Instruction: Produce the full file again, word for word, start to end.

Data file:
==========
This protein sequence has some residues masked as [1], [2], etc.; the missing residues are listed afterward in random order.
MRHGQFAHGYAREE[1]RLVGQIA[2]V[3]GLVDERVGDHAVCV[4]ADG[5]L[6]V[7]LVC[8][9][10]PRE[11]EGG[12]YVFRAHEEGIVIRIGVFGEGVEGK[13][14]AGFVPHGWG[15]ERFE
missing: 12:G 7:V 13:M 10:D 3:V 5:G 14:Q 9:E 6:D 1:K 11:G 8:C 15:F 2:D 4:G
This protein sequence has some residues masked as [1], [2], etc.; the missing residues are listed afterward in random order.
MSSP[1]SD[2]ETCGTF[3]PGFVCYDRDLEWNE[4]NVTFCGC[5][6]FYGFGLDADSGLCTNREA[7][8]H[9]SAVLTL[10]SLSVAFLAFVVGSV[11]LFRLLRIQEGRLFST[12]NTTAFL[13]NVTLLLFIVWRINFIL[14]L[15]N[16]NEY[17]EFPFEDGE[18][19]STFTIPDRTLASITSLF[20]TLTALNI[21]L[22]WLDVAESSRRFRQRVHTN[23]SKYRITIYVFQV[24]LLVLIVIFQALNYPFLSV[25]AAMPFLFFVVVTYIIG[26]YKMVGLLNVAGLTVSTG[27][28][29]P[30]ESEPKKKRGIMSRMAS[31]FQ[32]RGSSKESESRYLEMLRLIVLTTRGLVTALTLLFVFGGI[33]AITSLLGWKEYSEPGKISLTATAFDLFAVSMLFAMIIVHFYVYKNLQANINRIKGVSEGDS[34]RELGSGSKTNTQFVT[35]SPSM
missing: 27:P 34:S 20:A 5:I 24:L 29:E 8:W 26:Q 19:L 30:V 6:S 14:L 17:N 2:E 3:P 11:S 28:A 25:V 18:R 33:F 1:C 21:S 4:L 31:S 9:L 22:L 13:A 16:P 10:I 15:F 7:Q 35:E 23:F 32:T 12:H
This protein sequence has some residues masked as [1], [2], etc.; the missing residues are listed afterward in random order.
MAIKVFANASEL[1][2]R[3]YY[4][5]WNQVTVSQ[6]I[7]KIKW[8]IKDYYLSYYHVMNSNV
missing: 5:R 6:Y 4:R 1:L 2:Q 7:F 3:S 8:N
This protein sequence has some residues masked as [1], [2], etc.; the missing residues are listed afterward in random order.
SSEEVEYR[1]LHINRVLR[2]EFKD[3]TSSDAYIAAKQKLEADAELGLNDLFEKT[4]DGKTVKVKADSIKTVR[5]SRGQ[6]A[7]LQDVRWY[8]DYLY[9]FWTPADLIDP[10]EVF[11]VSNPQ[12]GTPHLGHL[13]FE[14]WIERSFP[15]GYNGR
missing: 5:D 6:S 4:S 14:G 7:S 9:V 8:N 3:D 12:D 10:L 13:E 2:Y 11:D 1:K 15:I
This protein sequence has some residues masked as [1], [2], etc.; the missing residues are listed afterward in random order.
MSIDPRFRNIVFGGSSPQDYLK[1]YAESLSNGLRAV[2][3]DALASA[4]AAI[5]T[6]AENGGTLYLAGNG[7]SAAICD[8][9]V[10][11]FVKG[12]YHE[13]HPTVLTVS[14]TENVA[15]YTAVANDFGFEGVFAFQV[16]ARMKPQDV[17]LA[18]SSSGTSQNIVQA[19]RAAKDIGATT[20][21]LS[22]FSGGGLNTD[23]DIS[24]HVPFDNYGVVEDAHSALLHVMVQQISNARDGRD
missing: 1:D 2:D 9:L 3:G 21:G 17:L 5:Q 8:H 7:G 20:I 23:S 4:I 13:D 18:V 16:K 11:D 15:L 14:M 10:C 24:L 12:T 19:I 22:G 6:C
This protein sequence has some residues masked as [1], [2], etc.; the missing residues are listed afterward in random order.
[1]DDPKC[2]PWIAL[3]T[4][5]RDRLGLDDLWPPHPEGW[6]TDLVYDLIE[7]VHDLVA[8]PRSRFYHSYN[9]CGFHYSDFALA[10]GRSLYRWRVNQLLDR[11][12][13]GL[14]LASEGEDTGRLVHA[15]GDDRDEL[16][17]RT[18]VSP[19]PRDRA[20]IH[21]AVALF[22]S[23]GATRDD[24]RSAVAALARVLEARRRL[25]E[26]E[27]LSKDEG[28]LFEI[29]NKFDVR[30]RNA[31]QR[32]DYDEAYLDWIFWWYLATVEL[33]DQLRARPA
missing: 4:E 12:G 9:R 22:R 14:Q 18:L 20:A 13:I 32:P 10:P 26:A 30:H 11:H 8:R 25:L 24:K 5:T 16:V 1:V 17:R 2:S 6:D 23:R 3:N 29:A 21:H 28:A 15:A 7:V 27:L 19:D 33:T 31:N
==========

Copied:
This protein sequence has some residues masked as [1], [2], etc.; the missing residues are listed afterward in random order.
MRHGQFAHGYAREE[1]RLVGQIA[2]V[3]GLVDERVGDHAVCV[4]ADG[5]L[6]V[7]LVC[8][9][10]PRE[11]EGG[12]YVFRAHEEGIVIRIGVFGEGVEGK[13][14]AGFVPHGWG[15]ERFE
missing: 12:G 7:V 13:M 10:D 3:V 5:G 14:Q 9:E 6:D 1:K 11:G 8:C 15:F 2:D 4:G
This protein sequence has some residues masked as [1], [2], etc.; the missing residues are listed afterward in random order.
MSSP[1]SD[2]ETCGTF[3]PGFVCYDRDLEWNE[4]NVTFCGC[5][6]FYGFGLDADSGLCTNREA[7][8]H[9]SAVLTL[10]SLSVAFLAFVVGSV[11]LFRLLRIQEGRLFST[12]NTTAFL[13]NVTLLLFIVWRINFIL[14]L[15]N[16]NEY[17]EFPFEDGE[18][19]STFTIPDRTLASITSLF[20]TLTALNI[21]L[22]WLDVAESSRRFRQRVHTN[23]SKYRITIYVFQV[24]LLVLIVIFQALNYPFLSV[25]AAMPFLFFVVVTYIIG[26]YKMVGLLNVAGLTVSTG[27][28][29]P[30]ESEPKKKRGIMSRMAS[31]FQ[32]RGSSKESESRYLEMLRLIVLTTRGLVTALTLLFVFGGI[33]AITSLLGWKEYSEPGKISLTATAFDLFAVSMLFAMIIVHFYVYKNLQANINRIKGVSEGDS[34]RELGSGSKTNTQFVT[35]SPSM
missing: 27:P 34:S 20:A 5:I 24:L 29:E 8:W 26:Q 19:L 30:V 6:S 14:L 17:N 2:E 3:P 11:S 28:A 25:V 18:R 33:F 1:C 21:S 4:L 31:S 9:L 22:L 13:A 16:P 10:I 15:F 7:Q 35:E 23:F 32:T 12:H
This protein sequence has some residues masked as [1], [2], etc.; the missing residues are listed afterward in random order.
MAIKVFANASEL[1][2]R[3]YY[4][5]WNQVTVSQ[6]I[7]KIKW[8]IKDYYLSYYHVMNSNV
missing: 5:R 6:Y 4:R 1:L 2:Q 7:F 3:S 8:N
This protein sequence has some residues masked as [1], [2], etc.; the missing residues are listed afterward in random order.
SSEEVEYR[1]LHINRVLR[2]EFKD[3]TSSDAYIAAKQKLEADAELGLNDLFEKT[4]DGKTVKVKADSIKTVR[5]SRGQ[6]A[7]LQDVRWY[8]DYLY[9]FWTPADLIDP[10]EVF[11]VSNPQ[12]GTPHLGHL[13]FE[14]WIERSFP[15]GYNGR
missing: 5:D 6:S 4:S 14:G 7:S 9:V 8:N 3:D 12:D 10:L 13:E 2:Y 11:D 1:K 15:I
This protein sequence has some residues masked as [1], [2], etc.; the missing residues are listed afterward in random order.
MSIDPRFRNIVFGGSSPQDYLK[1]YAESLSNGLRAV[2][3]DALASA[4]AAI[5]T[6]AENGGTLYLAGNG[7]SAAICD[8][9]V[10][11]FVKG[12]YHE[13]HPTVLTVS[14]TENVA[15]YTAVANDFGFEGVFAFQV[16]ARMKPQDV[17]LA[18]SSSGTSQNIVQA[19]RAAKDIGATT[20][21]LS[22]FSGGGLNTD[23]DIS[24]HVPFDNYGVVEDAHSALLHVMVQQISNARDGRD
missing: 1:D 2:D 9:L 3:G 21:G 17:L 5:Q 8:H 7:G 20:I 23:S 4:I 13:D 18:V 16:K 11:D 15:L 14:M 10:C 24:L 12:T 19:I 22:G 6:C
This protein sequence has some residues masked as [1], [2], etc.; the missing residues are listed afterward in random order.
[1]DDPKC[2]PWIAL[3]T[4][5]RDRLGLDDLWPPHPEGW[6]TDLVYDLIE[7]VHDLVA[8]PRSRFYHSYN[9]CGFHYSDFALA[10]GRSLYRWRVNQLLDR[11][12][13]GL[14]LASEGEDTGRLVHA[15]GDDRDEL[16][17]RT[18]VSP[19]PRDRA[20]IH[21]AVALF[22]S[23]GATRDD[24]RSAVAALARVLEARRRL[25]E[26]E[27]LSKDEG[28]LFEI[29]NKFDVR[30]RNA[31]QR[32]DYDEAYLDWIFWWYLATVEL[33]DQLRARPA
missing: 4:E 12:G 9:R 22:R 14:Q 18:L 20:A 13:I 32:P 10:P 26:A 30:H 11:H 8:R 25:L 24:K 5:T 16:V 1:V 17:R 2:S 6:D 23:R 3:N 29:A 21:H 28:A 15:A 7:V 27:L 19:D 33:T 31:N